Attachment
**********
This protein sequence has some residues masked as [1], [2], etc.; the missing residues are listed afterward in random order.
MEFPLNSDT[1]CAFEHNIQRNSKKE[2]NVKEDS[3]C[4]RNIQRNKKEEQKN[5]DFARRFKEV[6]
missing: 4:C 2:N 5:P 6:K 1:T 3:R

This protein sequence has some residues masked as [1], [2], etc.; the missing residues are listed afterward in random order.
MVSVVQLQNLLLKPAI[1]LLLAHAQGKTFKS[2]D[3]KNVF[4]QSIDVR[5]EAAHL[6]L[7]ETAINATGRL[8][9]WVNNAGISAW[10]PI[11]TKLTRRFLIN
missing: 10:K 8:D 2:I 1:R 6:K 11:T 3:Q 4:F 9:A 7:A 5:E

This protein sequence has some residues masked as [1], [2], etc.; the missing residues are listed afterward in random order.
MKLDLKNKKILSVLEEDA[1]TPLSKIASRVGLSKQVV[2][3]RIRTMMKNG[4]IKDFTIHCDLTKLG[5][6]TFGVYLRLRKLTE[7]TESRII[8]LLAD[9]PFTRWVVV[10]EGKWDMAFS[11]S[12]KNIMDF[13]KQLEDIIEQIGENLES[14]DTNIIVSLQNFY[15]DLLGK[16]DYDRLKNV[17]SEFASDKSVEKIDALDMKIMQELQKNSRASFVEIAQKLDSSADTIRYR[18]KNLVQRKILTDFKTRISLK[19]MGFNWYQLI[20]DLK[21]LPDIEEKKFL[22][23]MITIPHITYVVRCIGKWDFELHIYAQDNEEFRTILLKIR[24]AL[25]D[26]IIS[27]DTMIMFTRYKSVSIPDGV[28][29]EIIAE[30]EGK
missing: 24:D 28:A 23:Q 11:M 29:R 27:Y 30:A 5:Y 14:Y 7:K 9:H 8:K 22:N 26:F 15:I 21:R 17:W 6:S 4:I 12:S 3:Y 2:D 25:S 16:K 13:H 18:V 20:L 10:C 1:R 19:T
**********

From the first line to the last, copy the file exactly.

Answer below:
This protein sequence has some residues masked as [1], [2], etc.; the missing residues are listed afterward in random order.
MEFPLNSDT[1]CAFEHNIQRNSKKE[2]NVKEDS[3]C[4]RNIQRNKKEEQKN[5]DFARRFKEV[6]
missing: 4:C 2:N 5:P 6:K 1:T 3:R

This protein sequence has some residues masked as [1], [2], etc.; the missing residues are listed afterward in random order.
MVSVVQLQNLLLKPAI[1]LLLAHAQGKTFKS[2]D[3]KNVF[4]QSIDVR[5]EAAHL[6]L[7]ETAINATGRL[8][9]WVNNAGISAW[10]PI[11]TKLTRRFLIN
missing: 10:K 8:D 2:I 1:R 6:K 11:T 3:Q 4:F 9:A 7:A 5:E

This protein sequence has some residues masked as [1], [2], etc.; the missing residues are listed afterward in random order.
MKLDLKNKKILSVLEEDA[1]TPLSKIASRVGLSKQVV[2][3]RIRTMMKNG[4]IKDFTIHCDLTKLG[5][6]TFGVYLRLRKLTE[7]TESRII[8]LLAD[9]PFTRWVVV[10]EGKWDMAFS[11]S[12]KNIMDF[13]KQLEDIIEQIGENLES[14]DTNIIVSLQNFY[15]DLLGK[16]DYDRLKNV[17]SEFASDKSVEKIDALDMKIMQELQKNSRASFVEIAQKLDSSADTIRYR[18]KNLVQRKILTDFKTRISLK[19]MGFNWYQLI[20]DLK[21]LPDIEEKKFL[22][23]MITIPHITYVVRCIGKWDFELHIYAQDNEEFRTILLKIR[24]AL[25]D[26]IIS[27]DTMIMFTRYKSVSIPDGV[28][29]EIIAE[30]EGK
missing: 24:D 28:A 23:Q 11:M 29:R 27:Y 30:A 5:Y 14:Y 7:K 9:H 8:K 22:N 26:F 15:I 21:R 17:W 6:S 4:I 12:S 3:Y 2:D 25:S 16:K 13:H 18:V 20:L 10:C 1:R 19:T